Anal fissures are small tears in the anus that may cause itching, pain, or bleeding. Treatment for anal fissures may include making dietary changes to prevent constipation, applying cream to numb the area or relax the muscles, using stool softeners, or taking warm tub baths. Anal fissures that do not respond to at-home treatment can be treated with minor surgery.

Rectal prolapse can be caused by straining during bowel movements. The condition may lead to mucus leaking from the anus. Eliminating the cause of the prolapse, such as straining or coughing, is usually the only treatment needed. Severe or chronic prolapse requires surgery to strengthen and tighten the anal sphincter muscle or to repair the prolapsed lining.

Fecal impaction occurs when hard stool packs the intestine and rectum so tightly that the normal pushing action of the colon is not enough to expel the stool. This condition occurs most often in children and older adults. An impaction can be softened with mineral oil taken by mouth or through an enema. After softening the impaction, the health care provider may break up and remove part of the hardened stool by inserting one or two fingers into the anus.

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Points to Remember

  • Constipation is a condition in which a person has fewer than three bowel movements a week or has bowel movements with stools that are hard, dry, and small, making them painful or difficult to pass.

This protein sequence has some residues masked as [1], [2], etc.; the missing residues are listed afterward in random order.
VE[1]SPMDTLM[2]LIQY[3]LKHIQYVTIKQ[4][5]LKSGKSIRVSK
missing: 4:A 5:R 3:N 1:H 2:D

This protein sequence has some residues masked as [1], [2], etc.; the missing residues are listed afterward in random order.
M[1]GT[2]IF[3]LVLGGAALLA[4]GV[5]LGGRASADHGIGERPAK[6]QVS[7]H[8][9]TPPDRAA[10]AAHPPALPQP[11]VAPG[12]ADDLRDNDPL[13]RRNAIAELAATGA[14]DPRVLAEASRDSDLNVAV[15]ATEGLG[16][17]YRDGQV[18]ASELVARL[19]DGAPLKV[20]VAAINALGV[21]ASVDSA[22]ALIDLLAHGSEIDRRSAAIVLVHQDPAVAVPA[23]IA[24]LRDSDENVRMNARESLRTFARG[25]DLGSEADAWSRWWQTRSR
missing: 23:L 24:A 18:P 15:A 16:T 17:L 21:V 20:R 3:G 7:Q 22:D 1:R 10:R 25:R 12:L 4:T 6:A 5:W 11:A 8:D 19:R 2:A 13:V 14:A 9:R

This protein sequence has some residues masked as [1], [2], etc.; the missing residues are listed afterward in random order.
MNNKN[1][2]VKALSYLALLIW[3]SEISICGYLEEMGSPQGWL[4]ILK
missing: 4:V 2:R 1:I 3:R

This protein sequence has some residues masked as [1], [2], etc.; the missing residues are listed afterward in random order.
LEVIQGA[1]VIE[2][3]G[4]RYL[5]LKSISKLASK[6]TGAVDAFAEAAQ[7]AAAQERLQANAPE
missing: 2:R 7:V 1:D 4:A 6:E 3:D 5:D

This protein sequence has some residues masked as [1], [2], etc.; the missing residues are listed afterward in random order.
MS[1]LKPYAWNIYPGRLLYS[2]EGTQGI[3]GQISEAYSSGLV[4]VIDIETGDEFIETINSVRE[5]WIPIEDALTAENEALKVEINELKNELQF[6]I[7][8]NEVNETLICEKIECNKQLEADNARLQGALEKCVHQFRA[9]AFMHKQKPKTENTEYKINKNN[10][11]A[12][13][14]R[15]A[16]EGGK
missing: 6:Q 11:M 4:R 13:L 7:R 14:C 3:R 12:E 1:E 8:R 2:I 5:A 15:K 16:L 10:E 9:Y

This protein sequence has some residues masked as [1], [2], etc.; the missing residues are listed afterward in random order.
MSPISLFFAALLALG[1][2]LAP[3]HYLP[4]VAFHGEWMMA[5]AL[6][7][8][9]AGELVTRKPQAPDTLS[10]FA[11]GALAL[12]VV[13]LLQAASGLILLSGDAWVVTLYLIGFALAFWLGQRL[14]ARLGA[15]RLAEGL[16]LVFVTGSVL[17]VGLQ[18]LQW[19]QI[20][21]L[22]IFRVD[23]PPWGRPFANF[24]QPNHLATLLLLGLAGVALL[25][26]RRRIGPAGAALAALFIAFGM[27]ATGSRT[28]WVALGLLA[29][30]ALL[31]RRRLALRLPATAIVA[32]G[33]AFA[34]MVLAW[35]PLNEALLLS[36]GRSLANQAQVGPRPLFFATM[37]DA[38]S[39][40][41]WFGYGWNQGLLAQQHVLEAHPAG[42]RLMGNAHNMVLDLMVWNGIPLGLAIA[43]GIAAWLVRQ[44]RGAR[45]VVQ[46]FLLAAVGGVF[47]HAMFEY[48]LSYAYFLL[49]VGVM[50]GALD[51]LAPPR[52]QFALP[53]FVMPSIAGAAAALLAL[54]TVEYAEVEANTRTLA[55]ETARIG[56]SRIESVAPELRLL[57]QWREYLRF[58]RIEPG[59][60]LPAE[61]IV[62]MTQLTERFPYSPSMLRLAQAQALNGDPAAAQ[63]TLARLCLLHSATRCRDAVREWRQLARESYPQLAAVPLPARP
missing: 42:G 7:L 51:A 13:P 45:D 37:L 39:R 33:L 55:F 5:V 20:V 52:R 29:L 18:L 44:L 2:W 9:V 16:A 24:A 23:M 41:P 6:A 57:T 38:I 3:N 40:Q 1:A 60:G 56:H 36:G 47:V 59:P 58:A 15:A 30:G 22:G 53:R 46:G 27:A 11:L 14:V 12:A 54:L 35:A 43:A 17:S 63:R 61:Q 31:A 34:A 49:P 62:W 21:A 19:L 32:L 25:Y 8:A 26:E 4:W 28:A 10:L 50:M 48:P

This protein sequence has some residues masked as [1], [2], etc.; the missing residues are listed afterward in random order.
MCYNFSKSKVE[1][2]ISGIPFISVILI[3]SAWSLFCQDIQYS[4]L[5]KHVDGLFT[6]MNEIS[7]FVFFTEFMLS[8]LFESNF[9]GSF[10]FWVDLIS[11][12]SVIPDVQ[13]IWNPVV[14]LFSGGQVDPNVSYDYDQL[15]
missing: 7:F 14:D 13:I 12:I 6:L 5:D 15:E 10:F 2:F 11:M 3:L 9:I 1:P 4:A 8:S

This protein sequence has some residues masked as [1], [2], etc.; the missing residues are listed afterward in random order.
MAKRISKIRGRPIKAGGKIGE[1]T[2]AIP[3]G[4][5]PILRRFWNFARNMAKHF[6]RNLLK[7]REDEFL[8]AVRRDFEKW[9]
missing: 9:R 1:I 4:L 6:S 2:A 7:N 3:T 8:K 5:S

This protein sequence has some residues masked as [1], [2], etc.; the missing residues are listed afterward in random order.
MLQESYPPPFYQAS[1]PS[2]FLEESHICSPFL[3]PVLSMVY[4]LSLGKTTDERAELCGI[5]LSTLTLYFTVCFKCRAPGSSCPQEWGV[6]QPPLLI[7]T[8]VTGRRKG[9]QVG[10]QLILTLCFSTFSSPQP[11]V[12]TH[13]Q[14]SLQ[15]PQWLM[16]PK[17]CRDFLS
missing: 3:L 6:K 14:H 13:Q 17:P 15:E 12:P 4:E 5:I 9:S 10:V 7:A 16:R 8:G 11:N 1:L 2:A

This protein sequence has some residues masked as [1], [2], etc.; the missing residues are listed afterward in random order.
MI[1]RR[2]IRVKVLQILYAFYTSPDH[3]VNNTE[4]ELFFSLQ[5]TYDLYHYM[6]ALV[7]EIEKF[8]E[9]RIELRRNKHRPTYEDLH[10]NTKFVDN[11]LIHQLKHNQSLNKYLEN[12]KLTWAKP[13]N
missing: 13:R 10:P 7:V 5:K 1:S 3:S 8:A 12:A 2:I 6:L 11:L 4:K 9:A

• Most people get constipated at some point in their lives. Most constipation is acute and not dangerous.
  • Common causes of constipation are
    • diets low in fiber
    • lack of physical activity
    • medications
    • life changes or daily routine changes
    • ignoring the urge to have a bowel movement
    • neurological and metabolic disorders
    • gastrointestinal (GI) tract problems
    • functional GI disorders
  • To diagnose the cause of constipation, the health care provider will take a medical history, perform a physical exam, and order specific tests.
  • Treatment for constipation depends on the cause, severity, and duration of the constipation and may include one or more of the following:
    • changes in eating, diet, and nutrition
    • exercise and lifestyle changes
    • medication
    • surgery
    • biofeedback

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Hope through Research

The National Institute of Diabetes and Digestive and Kidney Diseases (NIDDK) and other components of the National Institutes of Health (NIH) conduct and support basic and clinical research into many digestive disorders, including constipation.

Clinical trials are research studies involving people. Clinical trials look at safe and effective new ways to prevent, detect, or treat disease. Researchers also use clinical trials to look at other aspects of care, such as improving the quality of life for people with chronic illnesses. To learn more about clinical trials, why they matter, and how to participate, visit the NIH Clinical Research Trials and You website at www.nih.gov/health/ clinicaltrials. For information about current studies, visit www.ClinicalTrials.gov.

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For More Information

American Gastroenterological Association
4930 Del Ray Avenue
Bethesda, MD 20814
Phone: 301–654–2055
Fax: 301–654–5920